Want to live longer and keep the grim reaper at bay? A new study suggests dropping meat from your diet.
After following more than 70,000 men and women over six years,
researchers at Loma Linda University in California -- a Seventh-Day
Adventist health institution -- concluded that those who followed
vegetarian lifestyles had reduced rates of mortality.
As part of their religion, Seventh-Day Adventists are encouraged to follow vegetarian diets.
Findings were published online by JAMA (Journal of the American Medical Association) Internal Medicine this week with an accompanying commentary of the study.
After categorizing study participants into five dietary groups --
non-vegetarians, semi-vegetarians, pescatarians, lacto-ovo-vegetarians,
and vegans -- authors found that vegetarian groups -- the
lacto-ovo-vegetarians and the vegans -- tended to be older, more highly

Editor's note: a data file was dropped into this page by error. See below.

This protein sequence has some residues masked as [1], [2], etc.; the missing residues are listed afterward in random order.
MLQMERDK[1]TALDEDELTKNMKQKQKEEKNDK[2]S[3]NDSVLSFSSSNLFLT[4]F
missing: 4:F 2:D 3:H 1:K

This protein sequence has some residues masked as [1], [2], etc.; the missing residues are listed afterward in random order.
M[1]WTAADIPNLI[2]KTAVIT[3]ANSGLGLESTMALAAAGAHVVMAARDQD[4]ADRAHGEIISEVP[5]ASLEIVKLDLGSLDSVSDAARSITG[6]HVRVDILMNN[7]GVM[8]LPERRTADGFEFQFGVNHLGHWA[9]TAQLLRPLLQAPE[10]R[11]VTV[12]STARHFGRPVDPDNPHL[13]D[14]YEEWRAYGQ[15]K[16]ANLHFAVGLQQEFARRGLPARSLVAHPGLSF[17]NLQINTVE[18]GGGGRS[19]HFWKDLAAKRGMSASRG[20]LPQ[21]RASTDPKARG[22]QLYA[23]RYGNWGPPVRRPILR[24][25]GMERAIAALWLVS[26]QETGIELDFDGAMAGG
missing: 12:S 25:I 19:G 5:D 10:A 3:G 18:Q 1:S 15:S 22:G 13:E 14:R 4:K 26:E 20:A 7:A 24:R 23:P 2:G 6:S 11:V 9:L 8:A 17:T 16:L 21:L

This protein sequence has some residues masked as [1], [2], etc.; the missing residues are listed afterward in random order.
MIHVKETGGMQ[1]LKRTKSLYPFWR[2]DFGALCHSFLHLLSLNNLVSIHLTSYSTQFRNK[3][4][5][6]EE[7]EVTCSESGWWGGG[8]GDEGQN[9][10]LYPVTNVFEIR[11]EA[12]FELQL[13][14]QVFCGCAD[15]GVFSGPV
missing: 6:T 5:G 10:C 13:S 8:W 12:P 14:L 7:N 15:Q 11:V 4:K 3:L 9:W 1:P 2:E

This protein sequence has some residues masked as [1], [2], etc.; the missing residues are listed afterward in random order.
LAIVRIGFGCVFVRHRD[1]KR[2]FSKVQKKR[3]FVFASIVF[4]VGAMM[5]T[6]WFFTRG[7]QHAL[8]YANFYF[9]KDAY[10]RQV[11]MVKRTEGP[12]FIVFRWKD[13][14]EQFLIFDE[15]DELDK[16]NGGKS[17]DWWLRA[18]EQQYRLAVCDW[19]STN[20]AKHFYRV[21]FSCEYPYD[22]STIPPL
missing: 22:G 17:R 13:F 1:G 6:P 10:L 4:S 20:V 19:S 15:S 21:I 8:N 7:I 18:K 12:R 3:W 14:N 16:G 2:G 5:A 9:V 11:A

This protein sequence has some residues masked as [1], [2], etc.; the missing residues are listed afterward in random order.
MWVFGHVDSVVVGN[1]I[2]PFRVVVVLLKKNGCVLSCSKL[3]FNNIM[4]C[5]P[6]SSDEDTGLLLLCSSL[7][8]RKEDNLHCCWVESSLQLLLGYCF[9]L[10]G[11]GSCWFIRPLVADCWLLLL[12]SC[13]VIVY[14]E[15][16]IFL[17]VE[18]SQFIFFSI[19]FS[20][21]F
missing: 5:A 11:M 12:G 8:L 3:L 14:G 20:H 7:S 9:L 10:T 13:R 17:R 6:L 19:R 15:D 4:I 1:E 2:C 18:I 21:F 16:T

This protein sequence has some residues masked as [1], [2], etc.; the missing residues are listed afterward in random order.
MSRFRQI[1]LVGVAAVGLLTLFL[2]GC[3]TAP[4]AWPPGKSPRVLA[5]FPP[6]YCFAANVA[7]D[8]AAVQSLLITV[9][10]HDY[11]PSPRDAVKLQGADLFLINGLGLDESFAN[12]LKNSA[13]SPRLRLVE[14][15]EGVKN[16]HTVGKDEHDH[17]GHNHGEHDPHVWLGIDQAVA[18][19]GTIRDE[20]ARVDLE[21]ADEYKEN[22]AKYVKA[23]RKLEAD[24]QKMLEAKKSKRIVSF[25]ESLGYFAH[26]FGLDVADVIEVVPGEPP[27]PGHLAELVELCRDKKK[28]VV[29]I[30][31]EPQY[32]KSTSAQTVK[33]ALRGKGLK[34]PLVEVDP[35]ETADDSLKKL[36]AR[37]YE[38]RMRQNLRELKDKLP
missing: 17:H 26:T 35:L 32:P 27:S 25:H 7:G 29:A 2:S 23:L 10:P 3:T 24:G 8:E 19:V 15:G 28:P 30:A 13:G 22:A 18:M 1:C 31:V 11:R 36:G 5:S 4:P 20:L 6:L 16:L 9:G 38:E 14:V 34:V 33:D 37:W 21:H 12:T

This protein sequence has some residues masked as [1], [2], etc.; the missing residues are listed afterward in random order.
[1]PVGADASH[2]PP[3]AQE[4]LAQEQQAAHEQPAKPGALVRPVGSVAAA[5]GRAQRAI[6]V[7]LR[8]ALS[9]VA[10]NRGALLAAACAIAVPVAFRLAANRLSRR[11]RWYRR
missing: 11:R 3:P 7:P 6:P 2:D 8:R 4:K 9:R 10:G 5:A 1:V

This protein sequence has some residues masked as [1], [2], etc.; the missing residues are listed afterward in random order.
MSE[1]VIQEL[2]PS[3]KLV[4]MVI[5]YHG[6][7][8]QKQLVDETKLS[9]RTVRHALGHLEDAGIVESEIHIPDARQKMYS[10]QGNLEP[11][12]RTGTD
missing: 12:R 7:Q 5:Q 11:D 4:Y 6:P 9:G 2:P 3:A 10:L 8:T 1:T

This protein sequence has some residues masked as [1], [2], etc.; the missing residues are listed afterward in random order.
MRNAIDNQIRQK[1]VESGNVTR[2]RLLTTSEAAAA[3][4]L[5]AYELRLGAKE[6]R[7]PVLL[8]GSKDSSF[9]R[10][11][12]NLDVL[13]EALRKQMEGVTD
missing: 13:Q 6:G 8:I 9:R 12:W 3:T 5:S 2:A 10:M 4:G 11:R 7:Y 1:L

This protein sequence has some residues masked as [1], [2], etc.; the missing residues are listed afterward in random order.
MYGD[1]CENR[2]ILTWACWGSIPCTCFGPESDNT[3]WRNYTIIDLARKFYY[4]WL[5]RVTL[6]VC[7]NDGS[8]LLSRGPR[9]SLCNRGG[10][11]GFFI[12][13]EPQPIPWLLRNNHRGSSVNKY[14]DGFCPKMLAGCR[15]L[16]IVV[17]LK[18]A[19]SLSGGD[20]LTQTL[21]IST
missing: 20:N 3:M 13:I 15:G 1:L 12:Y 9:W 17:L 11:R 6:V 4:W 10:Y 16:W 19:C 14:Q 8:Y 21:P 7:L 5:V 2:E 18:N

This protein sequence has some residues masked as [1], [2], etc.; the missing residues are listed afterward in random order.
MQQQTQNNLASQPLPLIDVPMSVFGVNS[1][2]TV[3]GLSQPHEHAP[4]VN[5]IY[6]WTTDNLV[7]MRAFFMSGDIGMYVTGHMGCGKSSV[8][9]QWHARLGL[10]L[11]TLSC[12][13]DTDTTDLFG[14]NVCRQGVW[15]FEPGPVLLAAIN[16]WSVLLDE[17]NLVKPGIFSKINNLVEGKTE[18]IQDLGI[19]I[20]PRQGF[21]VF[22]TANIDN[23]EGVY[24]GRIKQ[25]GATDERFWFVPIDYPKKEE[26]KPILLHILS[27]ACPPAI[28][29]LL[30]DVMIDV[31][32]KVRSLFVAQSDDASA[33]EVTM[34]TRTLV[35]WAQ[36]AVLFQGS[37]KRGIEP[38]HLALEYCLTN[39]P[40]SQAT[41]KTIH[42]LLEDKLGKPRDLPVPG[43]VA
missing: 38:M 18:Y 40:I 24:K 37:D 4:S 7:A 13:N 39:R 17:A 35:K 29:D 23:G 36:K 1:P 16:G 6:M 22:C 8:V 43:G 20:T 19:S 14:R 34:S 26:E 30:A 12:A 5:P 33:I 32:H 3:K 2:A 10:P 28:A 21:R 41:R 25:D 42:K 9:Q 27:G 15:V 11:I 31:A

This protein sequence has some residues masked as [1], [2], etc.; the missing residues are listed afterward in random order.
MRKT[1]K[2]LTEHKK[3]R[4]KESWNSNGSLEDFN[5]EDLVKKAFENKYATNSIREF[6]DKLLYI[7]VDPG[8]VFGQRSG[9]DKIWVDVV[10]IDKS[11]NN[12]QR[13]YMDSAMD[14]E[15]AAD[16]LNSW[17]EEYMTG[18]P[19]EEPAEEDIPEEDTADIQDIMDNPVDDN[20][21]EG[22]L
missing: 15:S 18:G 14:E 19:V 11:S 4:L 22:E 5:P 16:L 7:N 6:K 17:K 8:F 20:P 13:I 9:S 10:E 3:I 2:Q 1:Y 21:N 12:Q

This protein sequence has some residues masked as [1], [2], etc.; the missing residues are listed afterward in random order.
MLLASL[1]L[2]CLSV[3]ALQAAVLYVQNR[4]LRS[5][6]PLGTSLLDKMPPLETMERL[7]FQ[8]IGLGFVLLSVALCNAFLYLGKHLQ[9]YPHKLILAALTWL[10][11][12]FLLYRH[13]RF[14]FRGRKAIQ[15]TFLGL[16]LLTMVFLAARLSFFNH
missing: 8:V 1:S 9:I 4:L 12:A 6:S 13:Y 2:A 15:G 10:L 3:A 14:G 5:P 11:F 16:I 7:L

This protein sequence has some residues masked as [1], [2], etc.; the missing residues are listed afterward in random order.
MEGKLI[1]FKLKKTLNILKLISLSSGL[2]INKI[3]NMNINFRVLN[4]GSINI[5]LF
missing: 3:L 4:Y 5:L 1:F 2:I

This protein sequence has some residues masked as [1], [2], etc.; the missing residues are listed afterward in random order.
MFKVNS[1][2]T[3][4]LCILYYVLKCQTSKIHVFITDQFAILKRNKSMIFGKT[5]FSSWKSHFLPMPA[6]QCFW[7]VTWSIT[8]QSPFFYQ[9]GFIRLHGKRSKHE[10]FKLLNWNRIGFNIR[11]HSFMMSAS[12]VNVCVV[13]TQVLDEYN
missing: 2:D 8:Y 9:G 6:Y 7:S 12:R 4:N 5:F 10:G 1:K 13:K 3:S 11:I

educated, and more likely to be married, drink less alcohol, smoke less,
exercise more and be thinner.
Mortality rates were also lower among those who followed meat-free
diets --12 percent lower than their carnivorous counterparts. This was
particularly noteworthy among male participants, who showed a
significant reduction in cardiovascular and ischemic heart
disease-related deaths, researchers point out.
The overall mortality rate was six deaths per 1,000 person years, or 2,570 deaths over a follow-up time of about six years.
It’s the latest study to tout the benefits of a meat-free diet.
Earlier this year, researchers from the University of Oxford found that
the risk of hospitalization or death from heart disease is 32 percent
lower in vegetarians than their counterparts.